Flame has infected over 1,200 machines and has been sending back data to its command and control servers for a couple of years now. Like a pack of lemmings (or whatever you call a group of lemmings) Flame has a “kill” command that basically wipes itself from infected machines and dies a quiet and silent death.

A brief outline of DuQu
Kinda like the goth teenager with platform shoes and a sulky face painted in black makeup, DuQu stands-out the most. In fact, it was such a different virus that security researchers had to crowd surface to understand in what language it was written in! We have seen crowd surfing within a security context a lot these days but it is really interesting to see the power and ability of the public in being able to solve a security riddle. The “weird” language that DuQu used to communicate with its’ command and control servers was in fact a particular type of C code compiled with the Microsoft Visual Studio Compiler 2008. We interviewed DuQu who told us, quote, “Meh, so what.”

OK, now that we have covered that, what did DuQu do? Well, DuQu, like the rest, was an espionage tool. Duqu looks for information that could be useful in attacking industrial control systems and reported the sensitive data back to the mother ships.

Our research is that Gauss was sniffing about rather than causing mayhem, almost it was a classic embedded spy. Think of DuQu as a child of Stuxnet since its’ executables seem to have been developed after Stuxnet because they use the same Stuxnet source code. Central to DuQu was its’ ability to capture keystrokes and computer system and network information.

A brief outline of Stuxnet.
Our old friend. With a jab in the ribs and eyes rolled up, everyone knows Stuxnet which was first reported in 2010. Whereas Gauss was the latest malicious attack tool specifically developed by governments, Stuxnet was the first to be discovered and has become the better known since it was “first to market”. Stuxnet was designed to compromise physical hardware in Iranian nuclear facilities. Something common to all the four nasties in this post is that fact that they all target the Middle East, for the most part.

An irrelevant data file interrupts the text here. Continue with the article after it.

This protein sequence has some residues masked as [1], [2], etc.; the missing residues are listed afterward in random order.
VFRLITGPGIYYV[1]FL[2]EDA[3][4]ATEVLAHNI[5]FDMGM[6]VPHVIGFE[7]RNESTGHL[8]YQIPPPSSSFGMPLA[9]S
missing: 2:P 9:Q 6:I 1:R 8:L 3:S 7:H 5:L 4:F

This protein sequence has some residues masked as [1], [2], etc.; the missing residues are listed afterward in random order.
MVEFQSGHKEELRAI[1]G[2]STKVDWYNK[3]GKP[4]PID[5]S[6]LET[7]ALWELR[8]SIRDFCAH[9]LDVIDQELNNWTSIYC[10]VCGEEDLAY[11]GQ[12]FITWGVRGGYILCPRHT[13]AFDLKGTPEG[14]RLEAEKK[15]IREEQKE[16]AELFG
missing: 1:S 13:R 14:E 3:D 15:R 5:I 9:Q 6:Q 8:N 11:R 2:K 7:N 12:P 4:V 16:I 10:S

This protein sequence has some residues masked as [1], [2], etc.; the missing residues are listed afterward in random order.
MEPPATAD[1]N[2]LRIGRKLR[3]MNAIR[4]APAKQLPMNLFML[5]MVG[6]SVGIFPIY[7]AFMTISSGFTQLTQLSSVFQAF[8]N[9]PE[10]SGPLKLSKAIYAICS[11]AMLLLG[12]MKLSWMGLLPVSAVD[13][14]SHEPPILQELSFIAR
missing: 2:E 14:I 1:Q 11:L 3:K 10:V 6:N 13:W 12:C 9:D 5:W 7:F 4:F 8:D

What are the basic things about Stuxnet? Well, unlike the majority of malware out there, Stuxnet was designed to do very little damage to computers systems and networks that it considered friendly. It was a like a flying espionage-type drone attack – it sought specific systems and networks. It was seeking Siemens software, amongst other things, to infect with a worm. For its designated targets, Stuxnet contained code for a man-in-the-middle attacks that would attack and penetrate the all types of Windows operating systems, Siemens PCS 7, WinCC and STEP7 industrial software applications. Basically it was designed to attack Iran since their nuclear research facilities run these systems.

Last word
All these nasties are inter-related and very likely written by the same people or at least people with similar thinking. They all tend to target the same geographical area (the Middle East) and essentially cause the same sort of damage, apart from our friend DuQu who seems to be happy just to sit in the shadows and lurk about. Let us know your thoughts. Have we missed a vital bit of information about the four bad boys of malware/ cyber espionage? Perhaps we have missed one? Let us know!

Also, before I forget, if you are interested in Cyber War etc then check out our Hacker Hotshot interviews with amazing veterans G Mark Hardy: Cyber War and Dr Thomas Holt: Identifying Cyber Criminals.